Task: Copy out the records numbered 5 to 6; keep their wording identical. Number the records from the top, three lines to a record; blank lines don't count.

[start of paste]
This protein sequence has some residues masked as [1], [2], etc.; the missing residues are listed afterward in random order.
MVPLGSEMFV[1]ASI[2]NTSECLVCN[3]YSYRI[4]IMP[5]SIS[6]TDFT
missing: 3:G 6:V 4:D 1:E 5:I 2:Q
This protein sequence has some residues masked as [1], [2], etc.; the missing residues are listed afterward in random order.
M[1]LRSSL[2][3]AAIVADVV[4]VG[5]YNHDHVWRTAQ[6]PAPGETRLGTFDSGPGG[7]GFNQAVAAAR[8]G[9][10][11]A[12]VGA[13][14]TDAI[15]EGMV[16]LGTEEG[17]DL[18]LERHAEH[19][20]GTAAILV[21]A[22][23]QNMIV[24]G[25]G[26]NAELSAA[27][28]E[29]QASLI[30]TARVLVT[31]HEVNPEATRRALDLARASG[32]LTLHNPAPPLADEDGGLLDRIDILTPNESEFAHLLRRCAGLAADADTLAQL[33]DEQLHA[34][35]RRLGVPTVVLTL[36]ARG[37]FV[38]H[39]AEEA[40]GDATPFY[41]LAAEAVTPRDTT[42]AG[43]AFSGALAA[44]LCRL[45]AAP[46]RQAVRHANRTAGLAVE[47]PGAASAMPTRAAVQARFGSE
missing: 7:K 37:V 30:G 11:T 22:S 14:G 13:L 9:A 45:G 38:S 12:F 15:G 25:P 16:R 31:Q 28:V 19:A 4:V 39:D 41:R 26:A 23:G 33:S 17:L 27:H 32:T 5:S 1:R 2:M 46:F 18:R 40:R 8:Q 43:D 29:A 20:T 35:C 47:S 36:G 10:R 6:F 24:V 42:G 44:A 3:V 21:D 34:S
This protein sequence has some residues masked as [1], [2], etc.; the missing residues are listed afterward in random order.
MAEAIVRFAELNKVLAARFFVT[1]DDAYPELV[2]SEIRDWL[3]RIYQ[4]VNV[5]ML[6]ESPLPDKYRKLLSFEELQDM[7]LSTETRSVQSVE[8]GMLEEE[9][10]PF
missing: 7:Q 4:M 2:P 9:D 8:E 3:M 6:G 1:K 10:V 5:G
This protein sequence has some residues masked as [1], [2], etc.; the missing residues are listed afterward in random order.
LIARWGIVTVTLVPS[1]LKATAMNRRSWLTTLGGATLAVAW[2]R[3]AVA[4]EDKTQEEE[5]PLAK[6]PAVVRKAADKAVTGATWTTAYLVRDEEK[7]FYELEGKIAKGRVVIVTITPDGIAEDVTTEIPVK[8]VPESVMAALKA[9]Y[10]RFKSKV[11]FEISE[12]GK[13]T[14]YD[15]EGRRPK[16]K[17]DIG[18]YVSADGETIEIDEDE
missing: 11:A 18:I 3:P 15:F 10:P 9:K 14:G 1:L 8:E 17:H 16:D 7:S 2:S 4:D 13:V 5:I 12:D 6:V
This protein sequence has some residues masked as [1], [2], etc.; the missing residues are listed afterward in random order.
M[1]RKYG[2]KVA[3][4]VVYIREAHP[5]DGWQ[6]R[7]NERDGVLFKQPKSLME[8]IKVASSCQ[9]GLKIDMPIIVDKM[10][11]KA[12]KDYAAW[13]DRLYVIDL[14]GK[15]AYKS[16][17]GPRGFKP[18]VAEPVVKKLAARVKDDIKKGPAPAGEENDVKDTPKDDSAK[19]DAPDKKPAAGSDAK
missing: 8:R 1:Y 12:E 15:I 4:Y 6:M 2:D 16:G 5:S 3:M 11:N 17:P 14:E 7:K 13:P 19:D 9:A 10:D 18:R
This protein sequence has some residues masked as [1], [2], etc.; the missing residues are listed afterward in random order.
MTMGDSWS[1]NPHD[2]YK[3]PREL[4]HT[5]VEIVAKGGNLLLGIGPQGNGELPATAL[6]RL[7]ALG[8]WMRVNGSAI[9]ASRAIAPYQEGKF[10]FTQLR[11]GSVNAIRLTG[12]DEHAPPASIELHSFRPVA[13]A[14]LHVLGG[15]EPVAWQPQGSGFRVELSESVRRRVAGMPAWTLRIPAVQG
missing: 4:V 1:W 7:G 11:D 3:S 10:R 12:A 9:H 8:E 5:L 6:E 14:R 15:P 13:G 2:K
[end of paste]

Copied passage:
This protein sequence has some residues masked as [1], [2], etc.; the missing residues are listed afterward in random order.
M[1]RKYG[2]KVA[3][4]VVYIREAHP[5]DGWQ[6]R[7]NERDGVLFKQPKSLME[8]IKVASSCQ[9]GLKIDMPIIVDKM[10][11]KA[12]KDYAAW[13]DRLYVIDL[14]GK[15]AYKS[16][17]GPRGFKP[18]VAEPVVKKLAARVKDDIKKGPAPAGEENDVKDTPKDDSAK[19]DAPDKKPAAGSDAK
missing: 8:R 1:Y 12:E 15:I 4:Y 6:M 2:D 16:G 5:S 3:M 11:N 17:P 14:E 7:K 13:P 19:D 9:A 10:D 18:R
This protein sequence has some residues masked as [1], [2], etc.; the missing residues are listed afterward in random order.
MTMGDSWS[1]NPHD[2]YK[3]PREL[4]HT[5]VEIVAKGGNLLLGIGPQGNGELPATAL[6]RL[7]ALG[8]WMRVNGSAI[9]ASRAIAPYQEGKF[10]FTQLR[11]GSVNAIRLTG[12]DEHAPPASIELHSFRPVA[13]A[14]LHVLGG[15]EPVAWQPQGSGFRVELSESVRRRVAGMPAWTLRIPAVQG
missing: 4:V 1:W 7:G 11:D 3:S 10:R 12:A 9:H 8:E 5:L 6:E 14:R 15:P 13:G 2:K